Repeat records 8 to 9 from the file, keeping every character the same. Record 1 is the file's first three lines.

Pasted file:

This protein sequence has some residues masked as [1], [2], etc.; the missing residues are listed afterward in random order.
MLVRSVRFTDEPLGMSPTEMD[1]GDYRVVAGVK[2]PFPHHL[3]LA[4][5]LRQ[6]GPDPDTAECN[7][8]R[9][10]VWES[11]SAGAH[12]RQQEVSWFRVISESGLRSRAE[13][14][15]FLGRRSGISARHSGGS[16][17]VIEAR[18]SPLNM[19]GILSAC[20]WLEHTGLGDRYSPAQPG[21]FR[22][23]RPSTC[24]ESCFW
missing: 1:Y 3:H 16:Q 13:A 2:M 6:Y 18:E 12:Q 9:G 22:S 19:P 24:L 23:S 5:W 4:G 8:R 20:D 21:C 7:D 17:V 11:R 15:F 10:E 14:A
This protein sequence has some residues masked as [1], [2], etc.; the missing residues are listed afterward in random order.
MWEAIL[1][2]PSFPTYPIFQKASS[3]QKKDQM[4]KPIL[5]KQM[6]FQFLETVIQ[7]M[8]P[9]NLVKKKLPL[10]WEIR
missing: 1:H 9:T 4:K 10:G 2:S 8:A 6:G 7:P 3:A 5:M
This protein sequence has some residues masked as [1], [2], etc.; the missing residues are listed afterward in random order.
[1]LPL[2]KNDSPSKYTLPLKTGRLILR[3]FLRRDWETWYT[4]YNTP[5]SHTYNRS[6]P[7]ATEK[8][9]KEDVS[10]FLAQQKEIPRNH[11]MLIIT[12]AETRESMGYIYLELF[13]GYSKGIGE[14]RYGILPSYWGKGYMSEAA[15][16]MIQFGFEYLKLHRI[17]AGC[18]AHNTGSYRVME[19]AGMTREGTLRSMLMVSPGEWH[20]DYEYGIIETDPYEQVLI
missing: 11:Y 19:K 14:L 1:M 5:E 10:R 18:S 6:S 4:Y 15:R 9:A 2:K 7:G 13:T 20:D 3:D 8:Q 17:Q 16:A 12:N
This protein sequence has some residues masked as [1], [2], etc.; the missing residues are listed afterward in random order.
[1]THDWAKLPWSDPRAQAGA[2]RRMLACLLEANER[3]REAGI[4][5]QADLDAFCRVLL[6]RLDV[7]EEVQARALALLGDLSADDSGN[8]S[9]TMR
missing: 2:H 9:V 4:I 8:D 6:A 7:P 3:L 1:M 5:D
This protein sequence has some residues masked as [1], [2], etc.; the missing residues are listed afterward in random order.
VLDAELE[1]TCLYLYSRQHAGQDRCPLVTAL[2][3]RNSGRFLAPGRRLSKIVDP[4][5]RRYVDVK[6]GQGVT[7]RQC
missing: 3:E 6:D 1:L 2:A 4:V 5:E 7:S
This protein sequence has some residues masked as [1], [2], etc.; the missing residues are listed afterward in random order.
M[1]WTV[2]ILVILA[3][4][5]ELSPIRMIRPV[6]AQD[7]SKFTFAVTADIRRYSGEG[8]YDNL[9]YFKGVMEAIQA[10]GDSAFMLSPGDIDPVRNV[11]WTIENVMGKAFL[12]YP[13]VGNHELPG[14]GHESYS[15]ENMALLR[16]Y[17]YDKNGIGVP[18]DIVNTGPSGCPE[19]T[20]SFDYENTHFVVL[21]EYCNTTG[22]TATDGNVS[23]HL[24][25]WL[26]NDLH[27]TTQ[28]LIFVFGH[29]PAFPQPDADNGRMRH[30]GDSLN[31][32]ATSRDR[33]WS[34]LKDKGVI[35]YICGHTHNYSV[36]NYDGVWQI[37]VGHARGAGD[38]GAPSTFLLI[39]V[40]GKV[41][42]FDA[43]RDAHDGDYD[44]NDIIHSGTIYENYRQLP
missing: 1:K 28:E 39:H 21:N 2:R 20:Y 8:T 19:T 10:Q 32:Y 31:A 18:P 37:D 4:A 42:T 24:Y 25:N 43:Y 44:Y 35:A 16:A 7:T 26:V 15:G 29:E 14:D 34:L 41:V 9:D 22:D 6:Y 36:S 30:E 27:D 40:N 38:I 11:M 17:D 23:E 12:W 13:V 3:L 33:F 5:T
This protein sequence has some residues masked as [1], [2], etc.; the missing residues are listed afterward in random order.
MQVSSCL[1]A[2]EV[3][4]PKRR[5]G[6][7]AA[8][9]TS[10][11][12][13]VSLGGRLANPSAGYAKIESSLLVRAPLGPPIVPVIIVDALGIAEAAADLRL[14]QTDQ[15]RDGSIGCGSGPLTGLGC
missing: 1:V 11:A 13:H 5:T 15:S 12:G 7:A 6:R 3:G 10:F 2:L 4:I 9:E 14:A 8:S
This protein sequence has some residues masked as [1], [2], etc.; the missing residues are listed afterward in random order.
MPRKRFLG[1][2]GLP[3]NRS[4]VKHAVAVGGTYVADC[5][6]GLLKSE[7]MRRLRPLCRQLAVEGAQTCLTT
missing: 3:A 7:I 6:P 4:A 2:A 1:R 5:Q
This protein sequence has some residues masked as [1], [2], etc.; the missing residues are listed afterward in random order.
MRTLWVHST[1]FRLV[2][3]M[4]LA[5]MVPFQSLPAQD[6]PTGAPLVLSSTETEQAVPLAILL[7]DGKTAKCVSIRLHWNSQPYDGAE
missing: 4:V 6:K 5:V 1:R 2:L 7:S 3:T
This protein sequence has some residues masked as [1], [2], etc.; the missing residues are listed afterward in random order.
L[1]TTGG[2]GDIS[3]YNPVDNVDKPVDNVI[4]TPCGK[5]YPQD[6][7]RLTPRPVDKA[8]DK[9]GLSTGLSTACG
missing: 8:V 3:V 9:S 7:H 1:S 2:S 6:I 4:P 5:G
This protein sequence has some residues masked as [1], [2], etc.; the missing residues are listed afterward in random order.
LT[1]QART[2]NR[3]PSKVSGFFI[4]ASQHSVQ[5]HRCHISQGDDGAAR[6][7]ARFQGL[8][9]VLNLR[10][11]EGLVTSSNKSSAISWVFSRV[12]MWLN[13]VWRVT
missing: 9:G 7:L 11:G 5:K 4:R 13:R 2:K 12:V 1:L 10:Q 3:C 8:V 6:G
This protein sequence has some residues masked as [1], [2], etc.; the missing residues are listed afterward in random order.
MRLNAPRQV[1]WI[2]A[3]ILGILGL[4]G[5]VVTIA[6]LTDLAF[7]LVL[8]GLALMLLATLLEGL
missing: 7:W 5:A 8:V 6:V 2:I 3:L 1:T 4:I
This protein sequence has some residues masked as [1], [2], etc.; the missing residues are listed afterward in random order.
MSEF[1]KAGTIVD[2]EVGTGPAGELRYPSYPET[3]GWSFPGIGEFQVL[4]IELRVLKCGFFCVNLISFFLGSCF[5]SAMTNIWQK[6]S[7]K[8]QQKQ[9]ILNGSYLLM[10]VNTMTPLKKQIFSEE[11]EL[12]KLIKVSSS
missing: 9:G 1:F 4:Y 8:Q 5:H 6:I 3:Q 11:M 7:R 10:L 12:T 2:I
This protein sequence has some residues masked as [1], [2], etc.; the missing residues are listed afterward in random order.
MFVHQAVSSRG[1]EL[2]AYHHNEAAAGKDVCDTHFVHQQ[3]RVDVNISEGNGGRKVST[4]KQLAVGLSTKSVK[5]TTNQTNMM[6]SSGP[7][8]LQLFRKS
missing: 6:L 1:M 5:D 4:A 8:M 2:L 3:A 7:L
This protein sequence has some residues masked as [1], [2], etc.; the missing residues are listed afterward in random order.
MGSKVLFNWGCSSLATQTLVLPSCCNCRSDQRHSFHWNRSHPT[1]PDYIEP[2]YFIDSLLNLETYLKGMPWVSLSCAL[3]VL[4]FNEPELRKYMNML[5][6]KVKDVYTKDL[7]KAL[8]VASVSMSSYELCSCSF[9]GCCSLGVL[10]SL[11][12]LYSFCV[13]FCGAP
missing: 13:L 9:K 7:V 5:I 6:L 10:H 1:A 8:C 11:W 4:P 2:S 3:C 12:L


This protein sequence has some residues masked as [1], [2], etc.; the missing residues are listed afterward in random order.
MPRKRFLG[1][2]GLP[3]NRS[4]VKHAVAVGGTYVADC[5][6]GLLKSE[7]MRRLRPLCRQLAVEGAQTCLTT
missing: 3:A 7:I 6:P 4:A 2:A 1:R 5:Q
This protein sequence has some residues masked as [1], [2], etc.; the missing residues are listed afterward in random order.
MRTLWVHST[1]FRLV[2][3]M[4]LA[5]MVPFQSLPAQD[6]PTGAPLVLSSTETEQAVPLAILL[7]DGKTAKCVSIRLHWNSQPYDGAE
missing: 4:V 6:K 5:V 1:R 2:L 7:S 3:T